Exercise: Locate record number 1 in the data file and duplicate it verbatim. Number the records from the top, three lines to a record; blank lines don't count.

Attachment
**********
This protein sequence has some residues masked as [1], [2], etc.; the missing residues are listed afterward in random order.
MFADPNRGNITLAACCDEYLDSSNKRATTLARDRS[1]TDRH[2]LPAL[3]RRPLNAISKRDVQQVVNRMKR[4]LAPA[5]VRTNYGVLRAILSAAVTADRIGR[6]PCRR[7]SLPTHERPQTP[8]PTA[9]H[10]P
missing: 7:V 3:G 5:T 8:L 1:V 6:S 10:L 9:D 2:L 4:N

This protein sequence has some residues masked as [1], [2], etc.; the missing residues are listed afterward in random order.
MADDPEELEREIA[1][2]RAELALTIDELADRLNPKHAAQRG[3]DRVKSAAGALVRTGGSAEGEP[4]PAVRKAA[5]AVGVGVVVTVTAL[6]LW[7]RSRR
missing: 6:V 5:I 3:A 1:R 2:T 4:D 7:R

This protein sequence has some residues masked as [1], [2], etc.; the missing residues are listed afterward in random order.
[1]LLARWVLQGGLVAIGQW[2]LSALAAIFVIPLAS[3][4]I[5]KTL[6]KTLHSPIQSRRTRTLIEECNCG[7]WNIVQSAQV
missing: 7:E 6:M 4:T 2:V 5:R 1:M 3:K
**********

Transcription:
This protein sequence has some residues masked as [1], [2], etc.; the missing residues are listed afterward in random order.
MFADPNRGNITLAACCDEYLDSSNKRATTLARDRS[1]TDRH[2]LPAL[3]RRPLNAISKRDVQQVVNRMKR[4]LAPA[5]VRTNYGVLRAILSAAVTADRIGR[6]PCRR[7]SLPTHERPQTP[8]PTA[9]H[10]P
missing: 7:V 3:G 5:T 8:L 1:V 6:S 10:L 9:D 2:L 4:N